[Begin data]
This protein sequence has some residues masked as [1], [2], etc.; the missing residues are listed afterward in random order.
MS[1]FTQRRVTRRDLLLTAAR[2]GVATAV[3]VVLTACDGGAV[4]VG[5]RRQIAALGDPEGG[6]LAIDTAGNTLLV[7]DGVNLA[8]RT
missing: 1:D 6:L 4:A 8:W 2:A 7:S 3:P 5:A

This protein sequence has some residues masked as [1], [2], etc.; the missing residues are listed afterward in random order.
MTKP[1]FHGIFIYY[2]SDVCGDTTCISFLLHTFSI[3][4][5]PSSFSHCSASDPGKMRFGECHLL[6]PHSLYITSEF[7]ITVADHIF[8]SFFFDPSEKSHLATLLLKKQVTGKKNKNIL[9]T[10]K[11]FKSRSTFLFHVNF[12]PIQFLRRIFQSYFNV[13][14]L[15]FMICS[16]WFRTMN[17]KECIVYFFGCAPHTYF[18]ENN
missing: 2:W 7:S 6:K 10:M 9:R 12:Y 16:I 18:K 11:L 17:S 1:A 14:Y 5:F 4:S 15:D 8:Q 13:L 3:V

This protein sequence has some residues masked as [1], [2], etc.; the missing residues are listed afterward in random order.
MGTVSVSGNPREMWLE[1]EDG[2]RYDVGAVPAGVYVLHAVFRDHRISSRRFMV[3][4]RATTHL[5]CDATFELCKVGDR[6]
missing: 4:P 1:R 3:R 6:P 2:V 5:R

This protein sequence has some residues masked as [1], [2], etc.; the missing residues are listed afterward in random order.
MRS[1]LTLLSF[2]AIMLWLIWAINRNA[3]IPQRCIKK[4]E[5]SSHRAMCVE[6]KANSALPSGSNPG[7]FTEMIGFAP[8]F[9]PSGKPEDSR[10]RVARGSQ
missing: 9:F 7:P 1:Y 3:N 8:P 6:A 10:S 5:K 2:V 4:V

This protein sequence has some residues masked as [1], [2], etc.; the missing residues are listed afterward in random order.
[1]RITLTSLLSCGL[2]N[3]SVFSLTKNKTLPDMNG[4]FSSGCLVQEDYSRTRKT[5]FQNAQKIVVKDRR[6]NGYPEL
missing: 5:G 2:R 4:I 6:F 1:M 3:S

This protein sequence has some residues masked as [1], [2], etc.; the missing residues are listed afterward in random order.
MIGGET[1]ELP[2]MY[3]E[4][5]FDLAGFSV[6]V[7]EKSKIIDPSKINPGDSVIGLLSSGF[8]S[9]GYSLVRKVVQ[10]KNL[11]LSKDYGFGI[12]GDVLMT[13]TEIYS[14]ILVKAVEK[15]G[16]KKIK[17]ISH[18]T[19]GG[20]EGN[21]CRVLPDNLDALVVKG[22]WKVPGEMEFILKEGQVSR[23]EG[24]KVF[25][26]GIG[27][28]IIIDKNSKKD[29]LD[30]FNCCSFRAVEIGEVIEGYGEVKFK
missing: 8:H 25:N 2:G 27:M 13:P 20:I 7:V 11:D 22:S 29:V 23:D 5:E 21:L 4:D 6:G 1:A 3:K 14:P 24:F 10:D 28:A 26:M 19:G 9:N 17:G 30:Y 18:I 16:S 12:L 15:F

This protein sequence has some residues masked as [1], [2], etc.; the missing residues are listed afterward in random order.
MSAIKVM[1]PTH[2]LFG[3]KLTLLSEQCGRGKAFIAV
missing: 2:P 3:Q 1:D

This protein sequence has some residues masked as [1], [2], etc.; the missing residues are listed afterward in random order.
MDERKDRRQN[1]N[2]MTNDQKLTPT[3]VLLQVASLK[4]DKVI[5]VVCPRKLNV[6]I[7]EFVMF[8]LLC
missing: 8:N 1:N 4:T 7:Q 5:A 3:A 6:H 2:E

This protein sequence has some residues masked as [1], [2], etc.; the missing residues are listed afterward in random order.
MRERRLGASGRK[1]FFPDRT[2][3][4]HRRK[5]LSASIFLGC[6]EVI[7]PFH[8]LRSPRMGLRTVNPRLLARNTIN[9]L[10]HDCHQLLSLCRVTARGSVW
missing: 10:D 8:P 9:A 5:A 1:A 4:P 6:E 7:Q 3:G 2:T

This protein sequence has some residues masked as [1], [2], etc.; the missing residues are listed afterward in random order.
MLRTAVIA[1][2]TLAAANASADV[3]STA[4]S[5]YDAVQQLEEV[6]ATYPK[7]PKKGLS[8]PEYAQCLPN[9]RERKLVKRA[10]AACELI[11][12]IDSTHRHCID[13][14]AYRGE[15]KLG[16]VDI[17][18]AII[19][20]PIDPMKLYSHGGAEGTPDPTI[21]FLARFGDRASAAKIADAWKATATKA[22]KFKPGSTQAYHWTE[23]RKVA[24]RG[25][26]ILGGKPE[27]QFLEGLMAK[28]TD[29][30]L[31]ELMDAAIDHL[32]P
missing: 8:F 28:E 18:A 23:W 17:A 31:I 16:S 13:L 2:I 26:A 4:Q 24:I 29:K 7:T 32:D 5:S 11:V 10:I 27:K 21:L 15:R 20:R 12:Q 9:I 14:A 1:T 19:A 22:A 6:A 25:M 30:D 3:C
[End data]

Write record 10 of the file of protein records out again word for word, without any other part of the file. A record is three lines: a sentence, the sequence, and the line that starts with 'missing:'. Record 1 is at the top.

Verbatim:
This protein sequence has some residues masked as [1], [2], etc.; the missing residues are listed afterward in random order.
MLRTAVIA[1][2]TLAAANASADV[3]STA[4]S[5]YDAVQQLEEV[6]ATYPK[7]PKKGLS[8]PEYAQCLPN[9]RERKLVKRA[10]AACELI[11][12]IDSTHRHCID[13][14]AYRGE[15]KLG[16]VDI[17][18]AII[19][20]PIDPMKLYSHGGAEGTPDPTI[21]FLARFGDRASAAKIADAWKATATKA[22]KFKPGSTQAYHWTE[23]RKVA[24]RG[25][26]ILGGKPE[27]QFLEGLMAK[28]TD[29][30]L[31]ELMDAAIDHL[32]P
missing: 8:F 28:E 18:A 23:W 17:A 31:I 16:S 13:L 2:I 26:A 4:Q 24:I 29:K 7:T 32:D 5:S 11:V 10:I 27:K 21:L 15:R 20:R 12:Q 9:I 14:A 1:T 19:A 22:A 6:A 25:M 30:D 3:C